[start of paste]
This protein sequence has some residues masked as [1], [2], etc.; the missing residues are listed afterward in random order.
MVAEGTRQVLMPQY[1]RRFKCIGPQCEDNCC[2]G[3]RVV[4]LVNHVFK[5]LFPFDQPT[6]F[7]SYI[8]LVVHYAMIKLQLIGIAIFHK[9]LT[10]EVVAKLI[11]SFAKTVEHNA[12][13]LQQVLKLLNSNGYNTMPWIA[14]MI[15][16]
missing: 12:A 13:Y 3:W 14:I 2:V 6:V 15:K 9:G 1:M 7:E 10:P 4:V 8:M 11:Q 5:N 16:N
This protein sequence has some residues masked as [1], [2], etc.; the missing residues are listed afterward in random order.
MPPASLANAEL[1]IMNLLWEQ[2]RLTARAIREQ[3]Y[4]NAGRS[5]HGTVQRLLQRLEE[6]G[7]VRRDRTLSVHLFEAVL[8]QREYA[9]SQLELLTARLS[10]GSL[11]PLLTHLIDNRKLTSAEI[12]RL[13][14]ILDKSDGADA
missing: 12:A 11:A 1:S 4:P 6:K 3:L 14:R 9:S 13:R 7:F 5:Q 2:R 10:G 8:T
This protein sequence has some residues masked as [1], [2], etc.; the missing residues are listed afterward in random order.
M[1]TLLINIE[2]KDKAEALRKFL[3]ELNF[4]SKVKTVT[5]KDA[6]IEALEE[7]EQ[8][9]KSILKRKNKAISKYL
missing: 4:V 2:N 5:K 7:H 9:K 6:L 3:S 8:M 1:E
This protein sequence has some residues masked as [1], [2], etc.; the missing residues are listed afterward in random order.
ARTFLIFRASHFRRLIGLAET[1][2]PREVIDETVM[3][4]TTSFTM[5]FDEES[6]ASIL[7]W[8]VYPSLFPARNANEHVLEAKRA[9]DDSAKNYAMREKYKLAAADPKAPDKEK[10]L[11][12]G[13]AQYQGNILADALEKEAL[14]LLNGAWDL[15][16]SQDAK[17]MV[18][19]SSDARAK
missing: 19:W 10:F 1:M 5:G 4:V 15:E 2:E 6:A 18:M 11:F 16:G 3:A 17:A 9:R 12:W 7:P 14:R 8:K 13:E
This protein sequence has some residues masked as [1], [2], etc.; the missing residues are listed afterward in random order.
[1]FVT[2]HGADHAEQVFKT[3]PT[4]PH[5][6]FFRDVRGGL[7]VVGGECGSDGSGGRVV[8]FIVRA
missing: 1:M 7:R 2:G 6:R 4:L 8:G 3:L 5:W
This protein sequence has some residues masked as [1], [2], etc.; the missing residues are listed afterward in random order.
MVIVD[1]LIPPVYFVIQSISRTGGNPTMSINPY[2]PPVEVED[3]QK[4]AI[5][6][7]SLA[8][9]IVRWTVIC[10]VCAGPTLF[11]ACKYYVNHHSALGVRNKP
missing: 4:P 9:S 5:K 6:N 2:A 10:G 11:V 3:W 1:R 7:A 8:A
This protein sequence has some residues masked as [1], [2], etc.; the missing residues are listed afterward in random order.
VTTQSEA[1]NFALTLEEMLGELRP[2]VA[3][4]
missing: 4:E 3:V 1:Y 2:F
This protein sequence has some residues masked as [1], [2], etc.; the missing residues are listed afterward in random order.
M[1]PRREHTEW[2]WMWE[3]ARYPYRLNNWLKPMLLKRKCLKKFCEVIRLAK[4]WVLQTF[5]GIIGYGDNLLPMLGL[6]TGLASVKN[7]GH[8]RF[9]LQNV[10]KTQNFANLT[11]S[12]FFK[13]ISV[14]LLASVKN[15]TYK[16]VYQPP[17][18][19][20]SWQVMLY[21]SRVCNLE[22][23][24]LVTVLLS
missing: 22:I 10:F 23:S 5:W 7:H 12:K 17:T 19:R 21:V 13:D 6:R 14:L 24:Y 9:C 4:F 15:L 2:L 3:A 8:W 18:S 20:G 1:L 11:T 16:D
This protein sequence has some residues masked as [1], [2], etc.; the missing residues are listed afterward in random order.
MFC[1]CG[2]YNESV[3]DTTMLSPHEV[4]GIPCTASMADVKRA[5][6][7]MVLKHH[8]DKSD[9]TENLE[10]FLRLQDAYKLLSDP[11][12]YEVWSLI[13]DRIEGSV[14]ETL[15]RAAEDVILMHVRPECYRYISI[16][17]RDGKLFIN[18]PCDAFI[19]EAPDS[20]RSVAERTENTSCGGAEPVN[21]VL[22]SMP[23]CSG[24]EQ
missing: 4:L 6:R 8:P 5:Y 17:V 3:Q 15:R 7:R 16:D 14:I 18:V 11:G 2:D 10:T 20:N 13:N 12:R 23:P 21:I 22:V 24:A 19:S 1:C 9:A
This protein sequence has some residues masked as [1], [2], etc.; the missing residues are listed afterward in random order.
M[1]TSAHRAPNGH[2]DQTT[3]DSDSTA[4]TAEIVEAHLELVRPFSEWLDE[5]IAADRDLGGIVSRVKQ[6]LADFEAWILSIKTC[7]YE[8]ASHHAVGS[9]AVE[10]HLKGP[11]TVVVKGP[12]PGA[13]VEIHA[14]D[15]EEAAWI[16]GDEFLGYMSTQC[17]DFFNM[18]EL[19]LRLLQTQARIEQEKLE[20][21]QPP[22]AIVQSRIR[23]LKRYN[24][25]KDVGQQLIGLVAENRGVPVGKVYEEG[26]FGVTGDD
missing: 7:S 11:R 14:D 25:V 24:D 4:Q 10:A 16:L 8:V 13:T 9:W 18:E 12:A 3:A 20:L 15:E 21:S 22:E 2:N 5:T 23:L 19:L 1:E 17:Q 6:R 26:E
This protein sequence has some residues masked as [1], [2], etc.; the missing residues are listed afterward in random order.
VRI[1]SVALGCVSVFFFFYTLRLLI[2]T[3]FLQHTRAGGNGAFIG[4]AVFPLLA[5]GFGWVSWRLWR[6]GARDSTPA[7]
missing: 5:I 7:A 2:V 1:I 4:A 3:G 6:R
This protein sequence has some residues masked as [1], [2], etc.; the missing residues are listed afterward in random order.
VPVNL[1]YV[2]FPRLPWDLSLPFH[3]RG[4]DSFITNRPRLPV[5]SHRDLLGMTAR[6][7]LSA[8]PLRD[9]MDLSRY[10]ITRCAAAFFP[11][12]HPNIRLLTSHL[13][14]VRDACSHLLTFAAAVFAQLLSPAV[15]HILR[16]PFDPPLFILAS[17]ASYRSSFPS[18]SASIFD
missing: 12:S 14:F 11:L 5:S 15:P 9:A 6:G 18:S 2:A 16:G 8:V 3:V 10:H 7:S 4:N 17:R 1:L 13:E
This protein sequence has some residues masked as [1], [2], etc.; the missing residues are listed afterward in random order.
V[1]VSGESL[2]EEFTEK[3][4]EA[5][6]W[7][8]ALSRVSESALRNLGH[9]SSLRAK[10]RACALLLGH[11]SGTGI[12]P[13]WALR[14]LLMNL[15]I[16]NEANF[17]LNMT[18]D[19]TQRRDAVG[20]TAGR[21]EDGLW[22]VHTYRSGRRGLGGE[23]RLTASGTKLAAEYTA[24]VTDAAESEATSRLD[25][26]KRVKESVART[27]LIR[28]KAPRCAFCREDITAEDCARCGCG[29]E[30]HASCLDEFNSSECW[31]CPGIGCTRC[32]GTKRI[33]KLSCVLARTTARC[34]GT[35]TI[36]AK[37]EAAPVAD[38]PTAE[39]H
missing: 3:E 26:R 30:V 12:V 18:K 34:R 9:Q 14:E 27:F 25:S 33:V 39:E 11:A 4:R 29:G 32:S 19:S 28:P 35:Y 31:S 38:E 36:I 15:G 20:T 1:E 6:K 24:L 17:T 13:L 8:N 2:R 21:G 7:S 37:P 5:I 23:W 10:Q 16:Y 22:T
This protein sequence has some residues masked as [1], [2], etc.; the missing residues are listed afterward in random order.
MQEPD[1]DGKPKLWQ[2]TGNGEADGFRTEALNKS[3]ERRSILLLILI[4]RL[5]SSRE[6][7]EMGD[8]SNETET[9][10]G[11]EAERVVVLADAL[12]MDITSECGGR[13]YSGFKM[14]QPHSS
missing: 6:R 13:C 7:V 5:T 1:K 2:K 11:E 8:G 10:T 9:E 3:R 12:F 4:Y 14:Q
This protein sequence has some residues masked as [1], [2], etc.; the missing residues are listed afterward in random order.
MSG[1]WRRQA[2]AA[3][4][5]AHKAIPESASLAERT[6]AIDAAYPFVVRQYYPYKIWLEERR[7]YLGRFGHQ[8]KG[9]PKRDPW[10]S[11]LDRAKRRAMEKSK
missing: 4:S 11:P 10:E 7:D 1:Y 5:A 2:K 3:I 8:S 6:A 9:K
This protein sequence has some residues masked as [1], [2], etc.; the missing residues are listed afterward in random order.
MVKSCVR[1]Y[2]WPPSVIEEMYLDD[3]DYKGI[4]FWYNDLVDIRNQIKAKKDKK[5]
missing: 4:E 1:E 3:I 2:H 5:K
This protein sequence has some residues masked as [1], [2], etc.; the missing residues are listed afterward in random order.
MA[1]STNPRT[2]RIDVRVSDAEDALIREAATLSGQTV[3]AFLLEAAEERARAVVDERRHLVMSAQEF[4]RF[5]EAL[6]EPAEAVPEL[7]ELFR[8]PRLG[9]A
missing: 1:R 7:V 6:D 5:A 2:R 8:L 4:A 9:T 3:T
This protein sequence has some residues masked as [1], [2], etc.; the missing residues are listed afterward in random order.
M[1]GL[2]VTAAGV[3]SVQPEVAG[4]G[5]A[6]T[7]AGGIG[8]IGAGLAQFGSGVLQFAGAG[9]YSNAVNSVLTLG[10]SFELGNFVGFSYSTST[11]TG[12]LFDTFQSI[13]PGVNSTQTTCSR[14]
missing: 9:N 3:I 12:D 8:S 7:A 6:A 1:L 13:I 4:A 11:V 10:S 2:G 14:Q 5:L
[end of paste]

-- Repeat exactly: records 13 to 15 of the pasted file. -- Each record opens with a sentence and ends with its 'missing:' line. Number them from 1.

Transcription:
This protein sequence has some residues masked as [1], [2], etc.; the missing residues are listed afterward in random order.
V[1]VSGESL[2]EEFTEK[3][4]EA[5][6]W[7][8]ALSRVSESALRNLGH[9]SSLRAK[10]RACALLLGH[11]SGTGI[12]P[13]WALR[14]LLMNL[15]I[16]NEANF[17]LNMT[18]D[19]TQRRDAVG[20]TAGR[21]EDGLW[22]VHTYRSGRRGLGGE[23]RLTASGTKLAAEYTA[24]VTDAAESEATSRLD[25][26]KRVKESVART[27]LIR[28]KAPRCAFCREDITAEDCARCGCG[29]E[30]HASCLDEFNSSECW[31]CPGIGCTRC[32]GTKRI[33]KLSCVLARTTARC[34]GT[35]TI[36]AK[37]EAAPVAD[38]PTAE[39]H
missing: 3:E 26:R 30:V 12:V 18:K 34:R 9:Q 14:E 27:F 25:S 33:V 39:E 11:A 4:R 29:G 32:S 19:S 28:P 35:Y 31:S 38:E 36:I 15:G 20:T 1:E 6:K 24:L 17:T 13:L 8:N 2:R 21:G 7:S 37:P 5:I 23:W 10:Q 16:Y 22:T
This protein sequence has some residues masked as [1], [2], etc.; the missing residues are listed afterward in random order.
MQEPD[1]DGKPKLWQ[2]TGNGEADGFRTEALNKS[3]ERRSILLLILI[4]RL[5]SSRE[6][7]EMGD[8]SNETET[9][10]G[11]EAERVVVLADAL[12]MDITSECGGR[13]YSGFKM[14]QPHSS
missing: 6:R 13:C 7:V 5:T 1:K 2:K 11:E 8:G 10:T 9:E 3:R 12:F 4:Y 14:Q
This protein sequence has some residues masked as [1], [2], etc.; the missing residues are listed afterward in random order.
MSG[1]WRRQA[2]AA[3][4][5]AHKAIPESASLAERT[6]AIDAAYPFVVRQYYPYKIWLEERR[7]YLGRFGHQ[8]KG[9]PKRDPW[10]S[11]LDRAKRRAMEKSK
missing: 4:S 11:P 10:E 7:D 1:Y 5:A 2:K 3:I 8:S 6:A 9:K